In the normal course of business, that is a question we have asked ourselves more than once at Dow Jones Indexes. We doubt we are alone.
Simply framing the question this way respectfully acknowledges the man who has come to define—some would even say helped create—the modern indexing business. His early insights and commitment to practice his own preachings have led to the creation of innumerable indexes over the past few decades. Even The Dow and its sister Averages, which date back 118 years, are indirect beneficiaries of his message through the dramatic growth in index investing.
Mr. Bogle’s decades-long proselytizing efforts played a significant role in channeling trillions of investment dollars into index-based vehicles, including thousands of ETFs and ETPs used by investors around the world. That’s a humbling feat for any observer, ourselves included, and we’d be remiss if we did not give credit where it is due and acknowledge his contributions.
But much has changed in those same decades, and the terms “index” and “indexing” are no exceptions. The index universe has exploded in breadth and depth, and any current conversation that includes those words often requires context and clarification—even among industry professionals.
In fact, explanations of rule-making and methodologies, as well as a detailed look under the hood at selection processes, stock screens and trading dynamics, are now the “new normal.”
Perhaps even more relevant is to remember that Mr. Bogle’s message about indexes and indexing is not an end in itself. He does not advocate indexing for indexing’s sake: Index-based investing does not guarantee outperformance, merely an investment that approximates the returns of the underlying index, less costs.
In Mr. Bogle’s view, while there are many variables to consider when making investment decisions, the focus on indexing is the economically rational conclusion for any investor who understands the practical considerations—read: high costs—of the investment world.
These, of course, can include advisory fees and commissions, which may be 1-2 percent for managed assets; undisciplined buy/sell decisions; taxes on high-turnover strategies; and outright underperformance of active funds when compared to the broad market. If bought and held for the long term, the use of indexes can limit the portfolio drag associated with these costs.
An Industry Evolves
However, not all market participants who have accepted many of the premises of traditional index-based investing as conceived of by John Bogle subscribe to every aspect of his thesis. His belief in a total-market approach is viewed as too sweeping and lacking in nuance by many, and the indexing industry has responded to investor demand with indexes that target particular asset classes, geographies and characteristics—or combinations thereof.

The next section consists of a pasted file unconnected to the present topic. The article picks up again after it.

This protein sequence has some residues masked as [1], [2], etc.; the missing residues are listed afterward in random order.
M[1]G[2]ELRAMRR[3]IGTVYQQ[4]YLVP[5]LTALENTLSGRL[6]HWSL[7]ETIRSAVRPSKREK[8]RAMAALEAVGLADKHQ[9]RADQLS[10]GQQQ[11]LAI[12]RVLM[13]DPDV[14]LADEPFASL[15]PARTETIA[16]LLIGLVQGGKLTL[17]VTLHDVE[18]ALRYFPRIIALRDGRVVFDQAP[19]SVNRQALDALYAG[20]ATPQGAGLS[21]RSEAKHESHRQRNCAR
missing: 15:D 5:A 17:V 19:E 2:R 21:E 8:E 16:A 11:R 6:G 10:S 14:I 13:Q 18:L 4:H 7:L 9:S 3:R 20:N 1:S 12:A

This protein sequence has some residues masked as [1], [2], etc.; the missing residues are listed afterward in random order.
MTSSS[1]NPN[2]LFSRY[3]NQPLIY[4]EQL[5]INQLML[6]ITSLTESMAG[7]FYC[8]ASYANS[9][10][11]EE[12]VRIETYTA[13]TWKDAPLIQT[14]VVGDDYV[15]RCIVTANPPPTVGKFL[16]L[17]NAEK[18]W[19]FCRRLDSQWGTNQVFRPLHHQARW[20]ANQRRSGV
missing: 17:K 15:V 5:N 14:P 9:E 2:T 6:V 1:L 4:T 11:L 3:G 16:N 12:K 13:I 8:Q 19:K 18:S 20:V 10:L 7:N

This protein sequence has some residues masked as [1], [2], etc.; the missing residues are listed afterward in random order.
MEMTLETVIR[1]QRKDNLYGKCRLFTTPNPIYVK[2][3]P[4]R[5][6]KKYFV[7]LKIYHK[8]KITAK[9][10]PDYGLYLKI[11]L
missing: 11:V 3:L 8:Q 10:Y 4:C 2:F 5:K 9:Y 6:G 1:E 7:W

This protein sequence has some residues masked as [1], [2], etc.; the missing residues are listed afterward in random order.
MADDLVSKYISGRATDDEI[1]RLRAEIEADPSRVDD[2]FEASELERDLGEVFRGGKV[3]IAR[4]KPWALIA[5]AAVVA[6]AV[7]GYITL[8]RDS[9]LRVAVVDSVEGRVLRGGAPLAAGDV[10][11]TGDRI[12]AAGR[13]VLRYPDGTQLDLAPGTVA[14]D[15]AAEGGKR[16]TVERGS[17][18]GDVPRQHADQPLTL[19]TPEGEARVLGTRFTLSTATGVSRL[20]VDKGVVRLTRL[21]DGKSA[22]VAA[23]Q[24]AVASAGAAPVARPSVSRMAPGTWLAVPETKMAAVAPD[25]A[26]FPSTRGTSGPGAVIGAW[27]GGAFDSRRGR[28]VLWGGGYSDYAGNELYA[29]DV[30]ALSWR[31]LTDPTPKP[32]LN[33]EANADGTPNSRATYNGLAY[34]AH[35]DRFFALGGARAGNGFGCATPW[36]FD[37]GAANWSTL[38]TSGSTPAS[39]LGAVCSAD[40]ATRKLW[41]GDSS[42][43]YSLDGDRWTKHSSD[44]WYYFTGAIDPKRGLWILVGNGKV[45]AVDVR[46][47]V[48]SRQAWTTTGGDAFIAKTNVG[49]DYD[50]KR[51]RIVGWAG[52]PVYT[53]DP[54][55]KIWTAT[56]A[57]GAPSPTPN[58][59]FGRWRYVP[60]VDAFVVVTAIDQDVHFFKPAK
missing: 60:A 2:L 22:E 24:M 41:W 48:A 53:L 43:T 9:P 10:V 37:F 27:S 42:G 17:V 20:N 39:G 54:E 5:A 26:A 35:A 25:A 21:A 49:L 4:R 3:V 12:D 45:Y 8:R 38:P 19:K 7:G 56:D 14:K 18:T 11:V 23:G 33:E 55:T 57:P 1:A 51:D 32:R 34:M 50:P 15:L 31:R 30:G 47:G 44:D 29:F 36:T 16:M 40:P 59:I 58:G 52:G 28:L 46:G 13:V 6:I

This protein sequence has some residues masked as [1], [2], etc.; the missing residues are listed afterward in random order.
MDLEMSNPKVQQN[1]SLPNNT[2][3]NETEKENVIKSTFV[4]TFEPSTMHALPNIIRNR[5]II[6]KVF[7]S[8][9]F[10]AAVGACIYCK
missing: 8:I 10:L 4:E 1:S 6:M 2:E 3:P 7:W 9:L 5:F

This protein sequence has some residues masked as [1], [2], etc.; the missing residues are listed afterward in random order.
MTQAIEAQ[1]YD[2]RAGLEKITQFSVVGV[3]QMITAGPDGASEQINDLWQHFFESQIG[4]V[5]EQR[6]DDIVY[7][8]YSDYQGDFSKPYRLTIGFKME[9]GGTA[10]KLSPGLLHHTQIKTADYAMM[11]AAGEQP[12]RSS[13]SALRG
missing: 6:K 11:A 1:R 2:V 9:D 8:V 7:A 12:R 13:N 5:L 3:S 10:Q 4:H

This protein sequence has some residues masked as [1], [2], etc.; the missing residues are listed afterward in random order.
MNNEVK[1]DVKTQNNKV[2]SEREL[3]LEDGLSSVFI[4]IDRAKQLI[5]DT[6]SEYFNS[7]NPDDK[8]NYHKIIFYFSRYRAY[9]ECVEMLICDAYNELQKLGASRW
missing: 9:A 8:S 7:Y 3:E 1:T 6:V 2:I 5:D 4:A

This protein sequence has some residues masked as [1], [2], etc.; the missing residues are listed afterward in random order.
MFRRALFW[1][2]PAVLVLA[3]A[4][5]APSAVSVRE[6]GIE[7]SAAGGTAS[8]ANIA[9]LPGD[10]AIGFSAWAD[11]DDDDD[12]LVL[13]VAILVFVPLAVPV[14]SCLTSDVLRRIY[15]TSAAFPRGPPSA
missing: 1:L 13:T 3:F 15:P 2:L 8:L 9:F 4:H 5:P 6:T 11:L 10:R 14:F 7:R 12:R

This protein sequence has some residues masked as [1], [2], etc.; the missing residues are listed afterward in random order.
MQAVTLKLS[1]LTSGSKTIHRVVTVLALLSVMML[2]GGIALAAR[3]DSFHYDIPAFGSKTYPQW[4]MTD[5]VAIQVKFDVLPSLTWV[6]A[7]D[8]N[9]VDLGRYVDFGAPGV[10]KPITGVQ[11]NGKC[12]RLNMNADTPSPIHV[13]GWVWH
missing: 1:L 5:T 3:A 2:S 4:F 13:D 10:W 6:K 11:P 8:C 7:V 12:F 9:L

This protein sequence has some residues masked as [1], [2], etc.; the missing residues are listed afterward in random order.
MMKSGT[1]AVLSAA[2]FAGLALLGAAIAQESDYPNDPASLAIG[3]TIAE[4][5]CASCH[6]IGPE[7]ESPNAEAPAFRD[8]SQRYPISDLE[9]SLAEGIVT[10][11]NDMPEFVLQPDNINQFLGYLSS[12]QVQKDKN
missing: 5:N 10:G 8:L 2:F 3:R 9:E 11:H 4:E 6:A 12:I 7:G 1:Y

Dividend investing, which has been around as long as dividends have been paid, offers an excellent example of the evolution that has taken place. The earliest commercial dividend indexes were launched more than 10 years ago. At that time, they were straightforward and largely consistent with the traditional objectives of dividend investors.
Since then, though, the portfolio of available dividend indexes incorporates a much wider array of possibilities to meet investor demand: more country and regional markets; more varied dividend considerations, such as employing different payout histories or growth-rate calculations; and, most recently, taking into account a company’s fundamentals to strengthen the nondividend portion of the index’s total return.
Costs and turnover have grown along with the menu, reducing the typical investor’s ability to easily understand the drivers of investment performance. For example, there are approximately two dozen dividend-themed, U.S.-listed ETFs with nearly $25 billion AUM covering markets around the world.
So … WWJBD? Is the current state of the market a testament to his message, or have the barbarians stormed the gate?
We can't speak for him, of course, but we'd guess that he views the current state of the index market as more burden than blessing for investors.